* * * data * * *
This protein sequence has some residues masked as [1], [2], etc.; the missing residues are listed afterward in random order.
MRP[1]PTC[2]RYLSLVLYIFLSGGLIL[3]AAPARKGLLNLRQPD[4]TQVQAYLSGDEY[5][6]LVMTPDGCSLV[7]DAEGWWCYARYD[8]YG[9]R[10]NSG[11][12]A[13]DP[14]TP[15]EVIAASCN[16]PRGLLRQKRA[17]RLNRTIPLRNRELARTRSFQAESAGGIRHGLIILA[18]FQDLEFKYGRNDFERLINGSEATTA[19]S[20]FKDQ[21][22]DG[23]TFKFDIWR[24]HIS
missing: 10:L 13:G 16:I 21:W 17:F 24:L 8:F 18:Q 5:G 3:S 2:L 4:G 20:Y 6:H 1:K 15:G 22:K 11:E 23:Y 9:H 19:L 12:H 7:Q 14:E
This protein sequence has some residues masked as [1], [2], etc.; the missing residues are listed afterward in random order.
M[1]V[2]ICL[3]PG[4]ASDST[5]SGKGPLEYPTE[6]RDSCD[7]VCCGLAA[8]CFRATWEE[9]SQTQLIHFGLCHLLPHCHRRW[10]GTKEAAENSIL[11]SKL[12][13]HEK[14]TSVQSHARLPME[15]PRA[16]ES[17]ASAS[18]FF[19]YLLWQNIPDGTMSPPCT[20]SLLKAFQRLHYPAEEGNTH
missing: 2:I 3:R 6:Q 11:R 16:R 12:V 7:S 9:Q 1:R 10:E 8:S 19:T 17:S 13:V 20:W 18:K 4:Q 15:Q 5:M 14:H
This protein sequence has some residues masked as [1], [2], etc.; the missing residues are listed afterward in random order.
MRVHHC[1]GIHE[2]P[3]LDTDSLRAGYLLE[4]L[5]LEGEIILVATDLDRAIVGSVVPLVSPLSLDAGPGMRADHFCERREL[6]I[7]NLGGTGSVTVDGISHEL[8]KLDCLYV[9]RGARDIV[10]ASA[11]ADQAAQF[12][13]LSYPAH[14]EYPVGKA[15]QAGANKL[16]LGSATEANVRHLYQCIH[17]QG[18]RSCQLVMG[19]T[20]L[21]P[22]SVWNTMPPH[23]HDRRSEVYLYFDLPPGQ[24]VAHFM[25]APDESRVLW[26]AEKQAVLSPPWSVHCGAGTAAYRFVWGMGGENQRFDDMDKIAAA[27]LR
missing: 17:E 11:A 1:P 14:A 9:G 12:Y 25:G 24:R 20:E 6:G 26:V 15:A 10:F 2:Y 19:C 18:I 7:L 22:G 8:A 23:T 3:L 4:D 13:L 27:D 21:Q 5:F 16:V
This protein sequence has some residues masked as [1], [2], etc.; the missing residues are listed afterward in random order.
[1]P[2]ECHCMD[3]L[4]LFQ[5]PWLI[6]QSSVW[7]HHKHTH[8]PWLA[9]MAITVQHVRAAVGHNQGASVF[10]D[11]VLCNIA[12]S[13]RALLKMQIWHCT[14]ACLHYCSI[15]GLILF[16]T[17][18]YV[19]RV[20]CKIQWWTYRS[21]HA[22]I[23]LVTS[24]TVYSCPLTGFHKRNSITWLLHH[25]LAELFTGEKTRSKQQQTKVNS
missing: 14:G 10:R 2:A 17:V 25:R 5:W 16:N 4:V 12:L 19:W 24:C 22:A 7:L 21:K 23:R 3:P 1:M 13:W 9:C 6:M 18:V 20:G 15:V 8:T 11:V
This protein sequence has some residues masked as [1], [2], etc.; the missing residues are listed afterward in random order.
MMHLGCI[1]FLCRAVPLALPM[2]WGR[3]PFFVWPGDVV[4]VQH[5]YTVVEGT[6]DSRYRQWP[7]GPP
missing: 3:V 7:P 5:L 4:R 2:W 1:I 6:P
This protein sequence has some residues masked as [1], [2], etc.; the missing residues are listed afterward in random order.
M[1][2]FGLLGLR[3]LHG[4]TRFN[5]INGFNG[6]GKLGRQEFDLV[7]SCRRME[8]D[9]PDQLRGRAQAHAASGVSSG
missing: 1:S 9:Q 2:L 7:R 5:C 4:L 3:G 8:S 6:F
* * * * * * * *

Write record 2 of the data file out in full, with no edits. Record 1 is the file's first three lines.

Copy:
This protein sequence has some residues masked as [1], [2], etc.; the missing residues are listed afterward in random order.
M[1]V[2]ICL[3]PG[4]ASDST[5]SGKGPLEYPTE[6]RDSCD[7]VCCGLAA[8]CFRATWEE[9]SQTQLIHFGLCHLLPHCHRRW[10]GTKEAAENSIL[11]SKL[12][13]HEK[14]TSVQSHARLPME[15]PRA[16]ES[17]ASAS[18]FF[19]YLLWQNIPDGTMSPPCT[20]SLLKAFQRLHYPAEEGNTH
missing: 2:I 3:R 6:Q 11:R 16:R 12:V 7:S 9:Q 1:R 10:E 8:S 19:T 17:S 13:V 20:W 18:K 4:Q 15:Q 5:M 14:H